Wednesday, 22 December 2010


Although everybody knows the names like Meyer Lansky, Bugsy Siegel, Lepke Buchalter, and Mickey Cohen, the overall place of Jews in organised crime has sometimes been overlooked. But Neil Kleid and Jake Allen's graphic novel picks a good starting place for tracing their centrality and importance: the tenements of Brooklyn, where immigrant Jews and Italians grew up side by side, strove to gain acceptance and establish themselves in business, and transformed the gangs of their neighbourhoods into the business of organised crime. It's an inner-city story: the big difference being that the Italians had a tradition of such organisation in their old country, whereas the Jews did not. But free of the shackled existence in ghettos and facing pogroms, the Jewish experience appears to have been one of taking advantage of relative freedom.

Which is what provides the dynamic tension for this novel: the way Albert Tannenbaum turns his back on his hard-working, honest father, and to a large extent on his faith, in order to make money as part of a larger, more successful family.Kleid does a nice job of integrating his story with real gangsters; it's especially good to see a prominent role for Abe Reles, 'Kid Twist', who was arguably the most brutal and most feared of Murder Inc, and who, when he started ratting out his fellows, may have marked the turning point for the Jewish mobsters, certainly as a career option. Kleid is also good on the relationship with the national syndicate, with the Capones, and between the various gangs; there is a parallel with today's drug gangs who work the 21st century equivalent of those neighbourhoods, far more viciously and violently today.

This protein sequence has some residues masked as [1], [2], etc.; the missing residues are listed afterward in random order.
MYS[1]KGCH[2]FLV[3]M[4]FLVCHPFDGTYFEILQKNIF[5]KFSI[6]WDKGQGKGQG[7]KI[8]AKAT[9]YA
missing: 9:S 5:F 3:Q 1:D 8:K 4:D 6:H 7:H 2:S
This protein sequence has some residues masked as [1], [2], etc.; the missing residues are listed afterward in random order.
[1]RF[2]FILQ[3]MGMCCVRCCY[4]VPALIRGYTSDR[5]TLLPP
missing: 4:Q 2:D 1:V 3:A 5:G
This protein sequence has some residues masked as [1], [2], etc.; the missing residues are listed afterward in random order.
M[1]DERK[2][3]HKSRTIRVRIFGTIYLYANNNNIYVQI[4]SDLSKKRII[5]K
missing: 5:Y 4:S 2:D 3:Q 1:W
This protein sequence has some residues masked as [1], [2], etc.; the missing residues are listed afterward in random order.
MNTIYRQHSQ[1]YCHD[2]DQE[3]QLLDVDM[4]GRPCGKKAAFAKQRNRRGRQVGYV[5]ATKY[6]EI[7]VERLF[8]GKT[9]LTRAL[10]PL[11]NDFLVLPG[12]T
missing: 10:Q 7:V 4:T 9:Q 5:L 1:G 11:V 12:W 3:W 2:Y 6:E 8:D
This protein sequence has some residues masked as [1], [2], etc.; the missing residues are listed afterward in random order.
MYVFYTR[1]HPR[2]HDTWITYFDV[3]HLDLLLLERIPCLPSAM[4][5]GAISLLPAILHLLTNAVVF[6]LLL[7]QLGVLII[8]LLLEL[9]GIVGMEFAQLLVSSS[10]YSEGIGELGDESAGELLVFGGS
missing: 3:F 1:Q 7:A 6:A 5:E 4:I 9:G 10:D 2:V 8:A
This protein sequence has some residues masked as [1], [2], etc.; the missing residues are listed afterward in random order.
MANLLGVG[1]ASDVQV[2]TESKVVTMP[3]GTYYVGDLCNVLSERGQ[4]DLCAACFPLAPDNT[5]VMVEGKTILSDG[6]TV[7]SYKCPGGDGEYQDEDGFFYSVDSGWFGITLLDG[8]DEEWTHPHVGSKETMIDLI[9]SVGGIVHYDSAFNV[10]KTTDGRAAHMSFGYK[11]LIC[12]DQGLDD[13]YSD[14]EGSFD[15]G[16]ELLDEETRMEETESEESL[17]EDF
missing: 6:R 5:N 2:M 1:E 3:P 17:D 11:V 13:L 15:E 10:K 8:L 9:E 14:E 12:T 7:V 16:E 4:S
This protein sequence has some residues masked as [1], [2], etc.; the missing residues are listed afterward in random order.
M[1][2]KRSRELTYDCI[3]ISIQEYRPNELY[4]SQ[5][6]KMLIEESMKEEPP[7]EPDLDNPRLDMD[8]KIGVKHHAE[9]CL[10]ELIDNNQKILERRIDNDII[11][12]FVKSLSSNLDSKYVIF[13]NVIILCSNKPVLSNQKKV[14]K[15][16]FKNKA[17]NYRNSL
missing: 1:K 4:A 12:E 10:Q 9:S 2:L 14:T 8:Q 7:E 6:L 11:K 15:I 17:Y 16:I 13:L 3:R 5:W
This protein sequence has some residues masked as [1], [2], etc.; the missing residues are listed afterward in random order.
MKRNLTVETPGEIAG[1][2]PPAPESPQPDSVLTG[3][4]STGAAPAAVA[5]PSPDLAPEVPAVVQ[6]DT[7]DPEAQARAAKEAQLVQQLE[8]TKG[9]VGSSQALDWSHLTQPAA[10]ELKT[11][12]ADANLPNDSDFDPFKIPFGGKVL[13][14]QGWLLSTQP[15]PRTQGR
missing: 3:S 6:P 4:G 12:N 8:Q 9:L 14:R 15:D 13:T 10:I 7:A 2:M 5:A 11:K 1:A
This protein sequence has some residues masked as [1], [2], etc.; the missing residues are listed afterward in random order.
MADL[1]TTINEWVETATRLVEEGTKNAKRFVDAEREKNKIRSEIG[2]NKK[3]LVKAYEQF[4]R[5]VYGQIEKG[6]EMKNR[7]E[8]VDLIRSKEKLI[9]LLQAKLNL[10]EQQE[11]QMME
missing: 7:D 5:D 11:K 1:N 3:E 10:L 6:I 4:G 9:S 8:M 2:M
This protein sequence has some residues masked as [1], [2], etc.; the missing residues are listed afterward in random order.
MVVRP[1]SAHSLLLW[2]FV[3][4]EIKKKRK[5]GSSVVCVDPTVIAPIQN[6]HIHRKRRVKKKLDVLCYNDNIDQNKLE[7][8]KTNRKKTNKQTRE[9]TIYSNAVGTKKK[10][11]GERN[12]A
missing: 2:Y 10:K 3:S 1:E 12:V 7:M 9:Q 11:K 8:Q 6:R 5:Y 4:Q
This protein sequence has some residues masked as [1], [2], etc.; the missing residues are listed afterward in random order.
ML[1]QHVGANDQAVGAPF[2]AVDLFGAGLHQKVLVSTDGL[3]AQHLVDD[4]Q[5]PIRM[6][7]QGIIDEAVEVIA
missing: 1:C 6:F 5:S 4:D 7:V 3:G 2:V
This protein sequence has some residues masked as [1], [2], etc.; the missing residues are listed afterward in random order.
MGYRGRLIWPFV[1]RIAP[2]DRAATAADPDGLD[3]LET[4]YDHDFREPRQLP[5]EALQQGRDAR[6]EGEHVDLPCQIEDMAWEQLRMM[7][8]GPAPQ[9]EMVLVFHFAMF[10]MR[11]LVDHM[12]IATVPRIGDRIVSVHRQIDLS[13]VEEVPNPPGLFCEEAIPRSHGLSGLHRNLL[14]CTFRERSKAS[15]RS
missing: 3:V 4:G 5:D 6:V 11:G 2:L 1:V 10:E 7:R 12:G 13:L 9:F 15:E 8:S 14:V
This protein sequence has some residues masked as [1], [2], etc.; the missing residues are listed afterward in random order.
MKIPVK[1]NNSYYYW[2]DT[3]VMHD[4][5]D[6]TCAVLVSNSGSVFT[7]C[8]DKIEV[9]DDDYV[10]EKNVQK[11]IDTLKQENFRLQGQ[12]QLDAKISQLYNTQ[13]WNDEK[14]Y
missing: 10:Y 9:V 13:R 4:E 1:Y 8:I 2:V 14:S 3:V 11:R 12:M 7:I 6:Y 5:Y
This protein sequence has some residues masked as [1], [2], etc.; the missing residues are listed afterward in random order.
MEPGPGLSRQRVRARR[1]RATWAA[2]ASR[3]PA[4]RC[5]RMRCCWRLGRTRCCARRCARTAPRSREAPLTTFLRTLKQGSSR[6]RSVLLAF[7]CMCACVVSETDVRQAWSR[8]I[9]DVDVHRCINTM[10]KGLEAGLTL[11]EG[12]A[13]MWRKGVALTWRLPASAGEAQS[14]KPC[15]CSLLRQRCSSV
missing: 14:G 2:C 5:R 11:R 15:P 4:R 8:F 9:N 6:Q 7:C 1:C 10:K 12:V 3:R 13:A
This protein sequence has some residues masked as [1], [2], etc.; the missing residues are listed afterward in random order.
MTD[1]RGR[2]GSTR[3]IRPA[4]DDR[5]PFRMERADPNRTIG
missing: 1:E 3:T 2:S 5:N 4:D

The story doesn't always flow, it's more a series of vignettes whose tension sometimes disipates, especially as Allie moves in and out of the picture. The conflict and torment of informing is probably not milked for all it could be either. But that's also down to Allen's art, which reminds me a bit of Guy Davis' on the Sandman Mystery Theatre. He gets the black and white atmosphere down, and is good on indicating relationships through his layouts, but within the frames he is much dynamic, and his figures sometimes lack enough individualisation of character. This is often a problem in a story which is largely about relationships, the constant betrayal of life in the mob, and the alienation from self which results from it. What is impressive is that when the story reaches its denouement, both writer and artist step up as well, and it delivers a punch.

Brownsville by Neil Kleid and Jake Allen
NBM Publishing $12.95 ISBN 156163459x

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